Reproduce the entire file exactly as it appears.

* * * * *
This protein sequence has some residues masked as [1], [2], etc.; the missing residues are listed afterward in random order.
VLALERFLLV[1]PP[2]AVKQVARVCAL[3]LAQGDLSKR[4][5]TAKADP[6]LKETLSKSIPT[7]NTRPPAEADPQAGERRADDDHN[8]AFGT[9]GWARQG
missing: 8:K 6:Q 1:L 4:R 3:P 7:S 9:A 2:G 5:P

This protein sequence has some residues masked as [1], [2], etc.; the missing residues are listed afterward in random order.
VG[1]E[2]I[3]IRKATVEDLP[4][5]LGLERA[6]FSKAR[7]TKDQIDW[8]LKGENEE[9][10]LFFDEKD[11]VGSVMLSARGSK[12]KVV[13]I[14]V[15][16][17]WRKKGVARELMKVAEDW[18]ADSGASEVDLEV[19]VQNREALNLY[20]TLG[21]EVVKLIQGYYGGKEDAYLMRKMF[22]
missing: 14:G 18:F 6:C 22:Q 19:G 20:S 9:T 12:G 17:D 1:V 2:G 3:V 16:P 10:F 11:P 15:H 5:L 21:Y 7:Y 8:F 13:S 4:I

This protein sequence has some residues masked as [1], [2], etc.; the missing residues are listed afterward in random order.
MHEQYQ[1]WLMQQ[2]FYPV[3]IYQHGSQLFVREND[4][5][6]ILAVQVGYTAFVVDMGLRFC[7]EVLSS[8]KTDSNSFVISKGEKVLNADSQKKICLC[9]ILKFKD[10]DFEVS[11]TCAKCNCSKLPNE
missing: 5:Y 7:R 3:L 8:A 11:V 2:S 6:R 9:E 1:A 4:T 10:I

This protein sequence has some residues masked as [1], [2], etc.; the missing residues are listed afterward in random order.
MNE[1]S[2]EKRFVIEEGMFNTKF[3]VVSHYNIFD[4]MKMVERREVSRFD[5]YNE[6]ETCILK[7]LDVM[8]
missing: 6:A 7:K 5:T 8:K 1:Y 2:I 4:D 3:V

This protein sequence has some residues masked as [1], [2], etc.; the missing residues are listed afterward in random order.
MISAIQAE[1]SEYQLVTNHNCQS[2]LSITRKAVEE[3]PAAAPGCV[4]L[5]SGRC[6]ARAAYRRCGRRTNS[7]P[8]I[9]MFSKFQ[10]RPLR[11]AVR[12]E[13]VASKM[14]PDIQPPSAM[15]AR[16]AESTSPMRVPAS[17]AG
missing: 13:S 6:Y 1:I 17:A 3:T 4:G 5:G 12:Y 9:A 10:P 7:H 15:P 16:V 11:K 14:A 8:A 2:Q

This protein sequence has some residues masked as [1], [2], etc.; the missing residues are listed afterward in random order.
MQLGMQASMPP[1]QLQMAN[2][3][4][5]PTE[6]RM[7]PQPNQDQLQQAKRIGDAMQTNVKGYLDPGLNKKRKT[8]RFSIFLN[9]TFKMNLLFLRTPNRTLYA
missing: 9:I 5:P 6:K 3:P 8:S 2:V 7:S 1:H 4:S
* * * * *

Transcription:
This protein sequence has some residues masked as [1], [2], etc.; the missing residues are listed afterward in random order.
VLALERFLLV[1]PP[2]AVKQVARVCAL[3]LAQGDLSKR[4][5]TAKADP[6]LKETLSKSIPT[7]NTRPPAEADPQAGERRADDDHN[8]AFGT[9]GWARQG
missing: 8:K 6:Q 1:L 4:R 3:P 7:S 9:A 2:G 5:P

This protein sequence has some residues masked as [1], [2], etc.; the missing residues are listed afterward in random order.
VG[1]E[2]I[3]IRKATVEDLP[4][5]LGLERA[6]FSKAR[7]TKDQIDW[8]LKGENEE[9][10]LFFDEKD[11]VGSVMLSARGSK[12]KVV[13]I[14]V[15][16][17]WRKKGVARELMKVAEDW[18]ADSGASEVDLEV[19]VQNREALNLY[20]TLG[21]EVVKLIQGYYGGKEDAYLMRKMF[22]
missing: 14:G 18:F 6:C 22:Q 19:G 20:S 9:T 12:G 17:D 1:V 2:G 3:V 16:P 10:F 11:P 15:H 5:L 21:Y 7:Y 8:F 13:S 4:I

This protein sequence has some residues masked as [1], [2], etc.; the missing residues are listed afterward in random order.
MHEQYQ[1]WLMQQ[2]FYPV[3]IYQHGSQLFVREND[4][5][6]ILAVQVGYTAFVVDMGLRFC[7]EVLSS[8]KTDSNSFVISKGEKVLNADSQKKICLC[9]ILKFKD[10]DFEVS[11]TCAKCNCSKLPNE
missing: 5:Y 7:R 3:L 8:A 11:V 2:S 6:R 9:E 1:A 4:T 10:I

This protein sequence has some residues masked as [1], [2], etc.; the missing residues are listed afterward in random order.
MNE[1]S[2]EKRFVIEEGMFNTKF[3]VVSHYNIFD[4]MKMVERREVSRFD[5]YNE[6]ETCILK[7]LDVM[8]
missing: 6:A 7:K 5:T 8:K 1:Y 2:I 4:D 3:V

This protein sequence has some residues masked as [1], [2], etc.; the missing residues are listed afterward in random order.
MISAIQAE[1]SEYQLVTNHNCQS[2]LSITRKAVEE[3]PAAAPGCV[4]L[5]SGRC[6]ARAAYRRCGRRTNS[7]P[8]I[9]MFSKFQ[10]RPLR[11]AVR[12]E[13]VASKM[14]PDIQPPSAM[15]AR[16]AESTSPMRVPAS[17]AG
missing: 13:S 6:Y 1:I 17:A 3:T 4:G 5:G 12:Y 9:A 10:P 7:H 15:P 16:V 11:K 14:A 8:A 2:Q

This protein sequence has some residues masked as [1], [2], etc.; the missing residues are listed afterward in random order.
MQLGMQASMPP[1]QLQMAN[2][3][4][5]PTE[6]RM[7]PQPNQDQLQQAKRIGDAMQTNVKGYLDPGLNKKRKT[8]RFSIFLN[9]TFKMNLLFLRTPNRTLYA
missing: 9:I 5:P 6:K 3:P 8:S 2:V 7:S 1:H 4:S